Tax Relief at Source FAQs

From 1 January 2014 TRS is being calculated based on the interest which has been paid on a Mortgage Account two months previously. In order to continue to qualify for full TRS, the required interest payments will need to be made from November 2013 onwards. 


Changing the method by which TRS is calculated to an interest paid basis

How will the change in calculating TRS on an interest paid basis affect my account? (account with no flexi arrangements or restructure agreements)

If you pay your full mortgage repayment on time each month you are unaffected by the move to calculating TRS based on interest paid.

If you do not pay your required monthly interest charge then you are impacted by the changes and you are unlikely to receive full TRS.

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Why has permanent tsb changed the way TRS is calculated from 1 January 2014?

Irish tax legislation, as introduced in 2002, sets out that TRS should be calculated based on interest which has been paid by a customer (subject to Revenue ceiling and qualifying interest). Accepted industry practice, however has been to calculate TRS based on interest charged to a customer each month.

From 1 January 2014, in order to comply with 2002 Irish tax legislation, Revenue instructed Financial Institutions to calculate TRS based on interest paid by a customer rather than on interest which has been charged to a customer.

Permanent TSB bases your TRS allowance on the amount of interest which has been paid two months previously (e.g. in determining the TRS allowance for January 2014, permanent tsb based the TRS calculation on the amount of interest paid in November 2013). This is to allow for any unpaid or re-presented direct debits. However, at the end of the year the actual interest paid for that calendar year (i.e. from January to December) was calculated and if there is any additional TRS to be granted, this amount was lodged to the mortgage account as outlined below. If you have received too much TRS this may be re-couped by Revenue directly. This is in line with current Revenue practice. Any queries in relation to this should be directed to www.revenue.ie or phone 1890 463626.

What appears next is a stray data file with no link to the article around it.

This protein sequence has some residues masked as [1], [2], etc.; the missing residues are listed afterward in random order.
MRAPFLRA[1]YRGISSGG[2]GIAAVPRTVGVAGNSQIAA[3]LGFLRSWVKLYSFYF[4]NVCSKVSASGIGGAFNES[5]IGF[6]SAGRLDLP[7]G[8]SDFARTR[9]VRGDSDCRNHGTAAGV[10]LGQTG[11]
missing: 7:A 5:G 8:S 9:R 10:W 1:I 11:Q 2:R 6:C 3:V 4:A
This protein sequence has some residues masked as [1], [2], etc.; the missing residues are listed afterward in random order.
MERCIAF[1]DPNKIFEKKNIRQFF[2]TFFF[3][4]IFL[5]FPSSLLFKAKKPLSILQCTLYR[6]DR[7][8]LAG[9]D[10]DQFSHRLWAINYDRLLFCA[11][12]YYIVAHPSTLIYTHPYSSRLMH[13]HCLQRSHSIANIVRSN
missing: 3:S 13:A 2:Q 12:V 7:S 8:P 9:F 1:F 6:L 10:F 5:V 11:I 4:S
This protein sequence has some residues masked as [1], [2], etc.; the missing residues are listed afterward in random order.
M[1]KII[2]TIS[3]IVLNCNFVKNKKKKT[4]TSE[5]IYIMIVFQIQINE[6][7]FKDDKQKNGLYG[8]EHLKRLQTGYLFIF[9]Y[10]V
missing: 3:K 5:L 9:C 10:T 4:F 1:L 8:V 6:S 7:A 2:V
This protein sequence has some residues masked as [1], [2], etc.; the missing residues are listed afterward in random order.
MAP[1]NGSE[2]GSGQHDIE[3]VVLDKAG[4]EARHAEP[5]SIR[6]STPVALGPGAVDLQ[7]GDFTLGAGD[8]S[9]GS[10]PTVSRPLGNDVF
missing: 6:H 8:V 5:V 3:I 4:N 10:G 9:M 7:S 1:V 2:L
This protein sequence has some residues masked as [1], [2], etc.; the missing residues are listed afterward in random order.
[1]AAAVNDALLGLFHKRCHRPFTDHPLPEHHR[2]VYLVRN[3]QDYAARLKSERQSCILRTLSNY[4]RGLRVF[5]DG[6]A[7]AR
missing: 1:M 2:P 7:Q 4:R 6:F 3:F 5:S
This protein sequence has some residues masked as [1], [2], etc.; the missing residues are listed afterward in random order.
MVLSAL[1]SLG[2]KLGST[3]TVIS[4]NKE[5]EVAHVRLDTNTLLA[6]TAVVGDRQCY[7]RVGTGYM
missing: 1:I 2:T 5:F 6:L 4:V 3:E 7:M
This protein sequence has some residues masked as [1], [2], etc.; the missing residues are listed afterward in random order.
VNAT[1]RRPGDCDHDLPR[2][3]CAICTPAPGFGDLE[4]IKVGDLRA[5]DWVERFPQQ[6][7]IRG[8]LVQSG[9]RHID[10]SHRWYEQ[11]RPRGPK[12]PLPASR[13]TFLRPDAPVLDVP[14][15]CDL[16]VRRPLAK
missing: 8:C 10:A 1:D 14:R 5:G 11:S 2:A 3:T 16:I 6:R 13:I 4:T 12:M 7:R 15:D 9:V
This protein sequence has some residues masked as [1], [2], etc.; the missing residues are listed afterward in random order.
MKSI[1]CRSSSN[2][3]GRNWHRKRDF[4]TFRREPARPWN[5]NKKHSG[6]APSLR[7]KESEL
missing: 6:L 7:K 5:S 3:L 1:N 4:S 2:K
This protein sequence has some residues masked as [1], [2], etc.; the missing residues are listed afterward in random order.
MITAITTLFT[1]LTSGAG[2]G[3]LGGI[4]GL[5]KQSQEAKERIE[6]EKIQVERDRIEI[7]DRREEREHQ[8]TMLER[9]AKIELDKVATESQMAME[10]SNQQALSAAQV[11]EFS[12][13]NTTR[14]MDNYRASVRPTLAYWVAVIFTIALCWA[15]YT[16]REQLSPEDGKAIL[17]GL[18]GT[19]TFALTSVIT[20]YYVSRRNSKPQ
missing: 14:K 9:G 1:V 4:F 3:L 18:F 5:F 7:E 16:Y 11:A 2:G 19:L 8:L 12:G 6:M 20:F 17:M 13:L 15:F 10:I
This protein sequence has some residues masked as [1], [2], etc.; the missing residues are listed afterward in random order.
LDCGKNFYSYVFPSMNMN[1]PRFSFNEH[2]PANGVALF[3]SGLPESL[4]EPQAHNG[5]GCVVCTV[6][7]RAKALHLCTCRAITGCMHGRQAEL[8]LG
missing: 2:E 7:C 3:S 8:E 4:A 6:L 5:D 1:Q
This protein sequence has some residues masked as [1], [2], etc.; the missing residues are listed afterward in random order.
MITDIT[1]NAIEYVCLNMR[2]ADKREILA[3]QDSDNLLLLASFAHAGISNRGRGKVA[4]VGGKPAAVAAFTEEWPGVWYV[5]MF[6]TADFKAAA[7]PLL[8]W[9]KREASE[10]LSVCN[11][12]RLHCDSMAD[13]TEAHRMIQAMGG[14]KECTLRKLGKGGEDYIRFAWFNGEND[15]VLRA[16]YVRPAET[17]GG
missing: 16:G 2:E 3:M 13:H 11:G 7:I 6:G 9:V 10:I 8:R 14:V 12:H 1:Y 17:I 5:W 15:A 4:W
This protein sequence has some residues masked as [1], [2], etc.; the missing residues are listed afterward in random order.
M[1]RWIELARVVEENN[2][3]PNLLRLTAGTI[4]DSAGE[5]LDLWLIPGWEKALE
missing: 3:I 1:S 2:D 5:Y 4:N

Each tax year (i.e. January - December) will be treated independently.

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Why did permanent tsb look two months behind when applying TRS from Jan 2014?

From 1 Jan 2014, the TRS calculation is based on interest paid two months previously in order to determine the actual amount of interest paid. This is to allow for any unpaid or re-presented direct debits.

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If permanent tsb are looking two months behind, will I get a refund at the end of the year if an adjustment is required?

At the end of each year the actual interest paid for that year from January to December is calculated and if any additional TRS is to be granted, this amount is applied in the following manner:

  • If the loan is in arrears, any additional TRS is posted to the loan as a payment transaction and is offset against the arrears balance.
  • If the loan is not in arrears, any additional TRS is applied against the loan balance.
  • If you have received too much TRS this may be re-couped by Revenue directly. See above for more info.

Where additional TRS is due to a customer, this amount will appear on your annual mortgage statement issued in January each year. (For One Plan mortgage accounts this appears on your monthly statement).

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If permanent tsb are looking two months behind, what happens if I close off my mortgage account mid year?

If you pay off your loan, the actual interest paid for that calendar year will be calculated from January of that year to the first day of the month in which your loan is paid off. If any additional TRS is to be granted this will be lodged to the mortgage account before we close the loan and a refund will issue where appropriate.

If you have received too much TRS, this may be re-couped by Revenue directly. See above for more info.

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Can I have an overpayment set up on my account without it affecting my TRS entitlement?